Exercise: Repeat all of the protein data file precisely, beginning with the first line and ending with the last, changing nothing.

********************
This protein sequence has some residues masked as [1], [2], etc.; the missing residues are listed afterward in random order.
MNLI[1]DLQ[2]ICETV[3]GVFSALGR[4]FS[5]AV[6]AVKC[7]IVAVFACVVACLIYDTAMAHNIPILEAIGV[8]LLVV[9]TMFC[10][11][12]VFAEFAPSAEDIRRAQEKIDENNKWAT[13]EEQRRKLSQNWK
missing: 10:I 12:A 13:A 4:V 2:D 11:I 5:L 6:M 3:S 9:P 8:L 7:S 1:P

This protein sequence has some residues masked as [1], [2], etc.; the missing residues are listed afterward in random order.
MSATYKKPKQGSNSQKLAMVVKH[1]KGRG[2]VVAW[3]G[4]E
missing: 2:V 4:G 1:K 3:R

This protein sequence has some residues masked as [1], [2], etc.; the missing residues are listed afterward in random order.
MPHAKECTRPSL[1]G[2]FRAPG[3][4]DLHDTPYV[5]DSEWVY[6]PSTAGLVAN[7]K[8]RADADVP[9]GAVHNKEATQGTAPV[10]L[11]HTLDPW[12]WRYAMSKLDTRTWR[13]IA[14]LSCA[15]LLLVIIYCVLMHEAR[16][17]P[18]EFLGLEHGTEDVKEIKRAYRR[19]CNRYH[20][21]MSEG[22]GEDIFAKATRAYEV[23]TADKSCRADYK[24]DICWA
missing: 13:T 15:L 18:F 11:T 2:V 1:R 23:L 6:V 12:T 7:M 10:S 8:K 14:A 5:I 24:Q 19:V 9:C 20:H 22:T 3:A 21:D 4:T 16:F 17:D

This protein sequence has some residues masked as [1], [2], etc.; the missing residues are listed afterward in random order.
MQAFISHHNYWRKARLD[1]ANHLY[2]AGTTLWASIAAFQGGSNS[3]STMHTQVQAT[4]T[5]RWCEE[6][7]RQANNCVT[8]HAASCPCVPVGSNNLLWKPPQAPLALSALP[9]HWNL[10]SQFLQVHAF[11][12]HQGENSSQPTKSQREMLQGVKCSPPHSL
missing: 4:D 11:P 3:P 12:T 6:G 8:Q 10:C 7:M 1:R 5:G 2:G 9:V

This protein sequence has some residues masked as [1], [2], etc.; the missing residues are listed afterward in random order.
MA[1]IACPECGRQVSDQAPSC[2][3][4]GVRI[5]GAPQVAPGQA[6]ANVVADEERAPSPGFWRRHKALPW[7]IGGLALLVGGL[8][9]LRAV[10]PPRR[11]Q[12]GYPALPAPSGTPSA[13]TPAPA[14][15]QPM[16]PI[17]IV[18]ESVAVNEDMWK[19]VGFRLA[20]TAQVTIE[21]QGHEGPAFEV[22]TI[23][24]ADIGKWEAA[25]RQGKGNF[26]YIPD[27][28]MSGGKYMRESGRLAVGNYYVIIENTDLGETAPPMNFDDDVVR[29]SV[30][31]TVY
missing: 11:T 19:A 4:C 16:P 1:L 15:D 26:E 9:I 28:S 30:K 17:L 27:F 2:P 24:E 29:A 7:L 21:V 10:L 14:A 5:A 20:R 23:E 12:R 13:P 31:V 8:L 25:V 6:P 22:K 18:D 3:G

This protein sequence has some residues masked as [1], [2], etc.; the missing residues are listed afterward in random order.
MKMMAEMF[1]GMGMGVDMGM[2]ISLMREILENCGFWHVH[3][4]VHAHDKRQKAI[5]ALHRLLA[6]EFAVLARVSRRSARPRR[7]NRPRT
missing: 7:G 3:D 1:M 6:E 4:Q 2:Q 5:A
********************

This protein sequence has some residues masked as [1], [2], etc.; the missing residues are listed afterward in random order.
MNLI[1]DLQ[2]ICETV[3]GVFSALGR[4]FS[5]AV[6]AVKC[7]IVAVFACVVACLIYDTAMAHNIPILEAIGV[8]LLVV[9]TMFC[10][11][12]VFAEFAPSAEDIRRAQEKIDENNKWAT[13]EEQRRKLSQNWK
missing: 10:I 12:A 13:A 4:V 2:D 11:I 5:L 6:M 3:S 9:P 8:L 7:S 1:P

This protein sequence has some residues masked as [1], [2], etc.; the missing residues are listed afterward in random order.
MSATYKKPKQGSNSQKLAMVVKH[1]KGRG[2]VVAW[3]G[4]E
missing: 2:V 4:G 1:K 3:R

This protein sequence has some residues masked as [1], [2], etc.; the missing residues are listed afterward in random order.
MPHAKECTRPSL[1]G[2]FRAPG[3][4]DLHDTPYV[5]DSEWVY[6]PSTAGLVAN[7]K[8]RADADVP[9]GAVHNKEATQGTAPV[10]L[11]HTLDPW[12]WRYAMSKLDTRTWR[13]IA[14]LSCA[15]LLLVIIYCVLMHEAR[16][17]P[18]EFLGLEHGTEDVKEIKRAYRR[19]CNRYH[20][21]MSEG[22]GEDIFAKATRAYEV[23]TADKSCRADYK[24]DICWA
missing: 13:T 15:L 18:F 11:T 2:V 1:R 23:L 6:V 12:T 7:M 10:S 8:K 14:A 5:I 24:Q 19:V 9:C 20:H 22:T 3:A 21:D 4:T 16:F 17:D

This protein sequence has some residues masked as [1], [2], etc.; the missing residues are listed afterward in random order.
MQAFISHHNYWRKARLD[1]ANHLY[2]AGTTLWASIAAFQGGSNS[3]STMHTQVQAT[4]T[5]RWCEE[6][7]RQANNCVT[8]HAASCPCVPVGSNNLLWKPPQAPLALSALP[9]HWNL[10]SQFLQVHAF[11][12]HQGENSSQPTKSQREMLQGVKCSPPHSL
missing: 4:D 11:P 3:P 12:T 6:G 8:Q 10:C 7:M 1:R 5:G 2:G 9:V

This protein sequence has some residues masked as [1], [2], etc.; the missing residues are listed afterward in random order.
MA[1]IACPECGRQVSDQAPSC[2][3][4]GVRI[5]GAPQVAPGQA[6]ANVVADEERAPSPGFWRRHKALPW[7]IGGLALLVGGL[8][9]LRAV[10]PPRR[11]Q[12]GYPALPAPSGTPSA[13]TPAPA[14][15]QPM[16]PI[17]IV[18]ESVAVNEDMWK[19]VGFRLA[20]TAQVTIE[21]QGHEGPAFEV[22]TI[23][24]ADIGKWEAA[25]RQGKGNF[26]YIPD[27][28]MSGGKYMRESGRLAVGNYYVIIENTDLGETAPPMNFDDDVVR[29]SV[30][31]TVY
missing: 11:T 19:A 4:C 16:P 1:L 15:D 26:E 9:I 28:S 30:K 17:L 27:F 2:P 24:E 29:A 7:L 21:V 10:L 14:A 5:A 20:R 23:E 12:R 13:P 31:V 8:L 25:V 6:P 22:K 18:D 3:G

This protein sequence has some residues masked as [1], [2], etc.; the missing residues are listed afterward in random order.
MKMMAEMF[1]GMGMGVDMGM[2]ISLMREILENCGFWHVH[3][4]VHAHDKRQKAI[5]ALHRLLA[6]EFAVLARVSRRSARPRR[7]NRPRT
missing: 7:G 3:D 1:M 6:E 4:Q 2:Q 5:A